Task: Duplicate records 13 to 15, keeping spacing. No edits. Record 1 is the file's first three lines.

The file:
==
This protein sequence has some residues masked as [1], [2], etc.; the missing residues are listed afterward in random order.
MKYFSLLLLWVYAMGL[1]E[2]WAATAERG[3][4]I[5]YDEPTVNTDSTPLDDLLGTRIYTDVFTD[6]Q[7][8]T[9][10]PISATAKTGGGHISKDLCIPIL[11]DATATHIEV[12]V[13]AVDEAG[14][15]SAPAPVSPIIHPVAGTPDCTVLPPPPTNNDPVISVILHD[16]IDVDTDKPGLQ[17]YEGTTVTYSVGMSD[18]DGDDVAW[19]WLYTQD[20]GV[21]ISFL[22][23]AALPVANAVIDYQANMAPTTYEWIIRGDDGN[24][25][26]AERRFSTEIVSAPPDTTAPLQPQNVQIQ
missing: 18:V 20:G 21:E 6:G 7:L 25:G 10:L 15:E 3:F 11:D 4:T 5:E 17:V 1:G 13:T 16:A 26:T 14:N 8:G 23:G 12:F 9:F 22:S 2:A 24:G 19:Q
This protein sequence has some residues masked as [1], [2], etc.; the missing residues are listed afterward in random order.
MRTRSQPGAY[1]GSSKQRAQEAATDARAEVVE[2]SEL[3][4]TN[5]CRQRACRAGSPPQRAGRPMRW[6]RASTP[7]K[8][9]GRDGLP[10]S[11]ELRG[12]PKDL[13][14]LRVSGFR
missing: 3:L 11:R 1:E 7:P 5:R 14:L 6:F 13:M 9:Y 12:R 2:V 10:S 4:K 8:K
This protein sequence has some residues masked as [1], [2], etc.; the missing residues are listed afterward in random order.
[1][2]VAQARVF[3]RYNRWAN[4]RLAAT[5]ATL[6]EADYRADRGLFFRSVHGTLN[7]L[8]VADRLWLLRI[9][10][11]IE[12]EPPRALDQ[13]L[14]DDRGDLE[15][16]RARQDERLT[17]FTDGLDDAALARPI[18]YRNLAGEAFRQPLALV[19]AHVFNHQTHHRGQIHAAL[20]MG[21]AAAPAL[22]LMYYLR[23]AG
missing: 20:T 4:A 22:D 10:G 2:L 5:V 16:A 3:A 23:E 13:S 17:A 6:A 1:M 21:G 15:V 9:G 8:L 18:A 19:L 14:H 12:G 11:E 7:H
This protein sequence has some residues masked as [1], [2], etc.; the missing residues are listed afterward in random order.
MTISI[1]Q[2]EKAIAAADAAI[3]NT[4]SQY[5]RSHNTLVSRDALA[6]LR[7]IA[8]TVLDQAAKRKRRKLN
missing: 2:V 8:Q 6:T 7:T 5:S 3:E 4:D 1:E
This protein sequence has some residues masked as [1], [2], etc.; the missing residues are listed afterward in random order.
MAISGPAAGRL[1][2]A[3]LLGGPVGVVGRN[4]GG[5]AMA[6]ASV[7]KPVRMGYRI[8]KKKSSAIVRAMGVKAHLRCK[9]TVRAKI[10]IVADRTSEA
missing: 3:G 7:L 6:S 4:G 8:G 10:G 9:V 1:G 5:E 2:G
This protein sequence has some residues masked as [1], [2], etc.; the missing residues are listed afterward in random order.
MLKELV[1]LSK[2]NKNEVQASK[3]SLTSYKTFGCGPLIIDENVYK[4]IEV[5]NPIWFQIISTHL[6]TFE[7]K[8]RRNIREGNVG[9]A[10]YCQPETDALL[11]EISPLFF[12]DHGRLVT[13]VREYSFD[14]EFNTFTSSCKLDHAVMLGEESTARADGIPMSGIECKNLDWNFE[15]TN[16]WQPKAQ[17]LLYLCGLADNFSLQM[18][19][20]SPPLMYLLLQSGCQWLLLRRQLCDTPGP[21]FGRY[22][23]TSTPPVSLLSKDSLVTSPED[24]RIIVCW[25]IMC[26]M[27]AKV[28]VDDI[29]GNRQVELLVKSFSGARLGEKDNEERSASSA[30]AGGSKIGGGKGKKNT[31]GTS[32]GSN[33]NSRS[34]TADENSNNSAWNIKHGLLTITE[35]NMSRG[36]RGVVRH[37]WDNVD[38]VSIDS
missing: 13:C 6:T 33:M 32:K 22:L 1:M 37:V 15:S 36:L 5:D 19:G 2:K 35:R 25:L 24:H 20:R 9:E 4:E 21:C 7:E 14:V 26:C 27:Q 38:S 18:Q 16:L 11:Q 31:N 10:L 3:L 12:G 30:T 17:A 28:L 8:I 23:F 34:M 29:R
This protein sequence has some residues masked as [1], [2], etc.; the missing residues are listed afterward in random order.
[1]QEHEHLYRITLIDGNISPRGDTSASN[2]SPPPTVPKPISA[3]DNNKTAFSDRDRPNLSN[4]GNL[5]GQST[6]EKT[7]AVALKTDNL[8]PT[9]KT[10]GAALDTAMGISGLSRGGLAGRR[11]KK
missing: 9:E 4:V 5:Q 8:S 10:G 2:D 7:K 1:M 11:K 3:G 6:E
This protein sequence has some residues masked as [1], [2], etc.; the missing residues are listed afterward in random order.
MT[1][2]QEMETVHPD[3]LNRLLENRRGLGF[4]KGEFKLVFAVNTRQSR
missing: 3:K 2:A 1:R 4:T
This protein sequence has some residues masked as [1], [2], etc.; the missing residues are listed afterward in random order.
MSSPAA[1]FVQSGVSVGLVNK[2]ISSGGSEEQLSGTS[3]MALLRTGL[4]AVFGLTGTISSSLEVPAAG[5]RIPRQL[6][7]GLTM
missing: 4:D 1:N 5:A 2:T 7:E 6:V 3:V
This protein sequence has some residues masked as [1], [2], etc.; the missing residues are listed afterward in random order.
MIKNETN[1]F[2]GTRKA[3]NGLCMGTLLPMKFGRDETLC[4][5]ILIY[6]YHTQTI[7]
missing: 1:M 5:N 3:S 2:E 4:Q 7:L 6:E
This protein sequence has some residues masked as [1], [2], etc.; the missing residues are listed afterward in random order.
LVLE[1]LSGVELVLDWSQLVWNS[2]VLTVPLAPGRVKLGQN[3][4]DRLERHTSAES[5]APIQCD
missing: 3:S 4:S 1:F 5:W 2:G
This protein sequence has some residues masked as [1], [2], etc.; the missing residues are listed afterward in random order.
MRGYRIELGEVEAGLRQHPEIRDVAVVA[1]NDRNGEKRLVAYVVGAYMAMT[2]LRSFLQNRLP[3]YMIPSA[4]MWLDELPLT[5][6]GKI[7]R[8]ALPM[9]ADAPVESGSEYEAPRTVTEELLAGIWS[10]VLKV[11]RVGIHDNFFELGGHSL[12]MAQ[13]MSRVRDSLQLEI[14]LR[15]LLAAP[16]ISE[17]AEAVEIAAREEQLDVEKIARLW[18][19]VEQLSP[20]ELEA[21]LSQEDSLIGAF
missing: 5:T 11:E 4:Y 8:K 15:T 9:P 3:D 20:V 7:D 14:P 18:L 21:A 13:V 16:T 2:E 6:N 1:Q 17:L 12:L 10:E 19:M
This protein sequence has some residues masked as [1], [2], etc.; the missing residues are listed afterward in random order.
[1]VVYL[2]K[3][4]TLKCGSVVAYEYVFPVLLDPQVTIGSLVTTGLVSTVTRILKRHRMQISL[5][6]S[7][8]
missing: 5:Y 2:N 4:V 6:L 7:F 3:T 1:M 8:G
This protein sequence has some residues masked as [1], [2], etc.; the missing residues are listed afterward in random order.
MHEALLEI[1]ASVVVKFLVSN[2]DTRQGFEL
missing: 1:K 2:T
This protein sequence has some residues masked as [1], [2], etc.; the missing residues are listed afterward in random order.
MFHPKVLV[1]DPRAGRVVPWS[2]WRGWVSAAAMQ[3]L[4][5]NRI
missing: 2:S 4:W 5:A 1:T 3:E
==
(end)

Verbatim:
This protein sequence has some residues masked as [1], [2], etc.; the missing residues are listed afterward in random order.
[1]VVYL[2]K[3][4]TLKCGSVVAYEYVFPVLLDPQVTIGSLVTTGLVSTVTRILKRHRMQISL[5][6]S[7][8]
missing: 5:Y 2:N 4:V 6:L 7:F 3:T 1:M 8:G
This protein sequence has some residues masked as [1], [2], etc.; the missing residues are listed afterward in random order.
MHEALLEI[1]ASVVVKFLVSN[2]DTRQGFEL
missing: 1:K 2:T
This protein sequence has some residues masked as [1], [2], etc.; the missing residues are listed afterward in random order.
MFHPKVLV[1]DPRAGRVVPWS[2]WRGWVSAAAMQ[3]L[4][5]NRI
missing: 2:S 4:W 5:A 1:T 3:E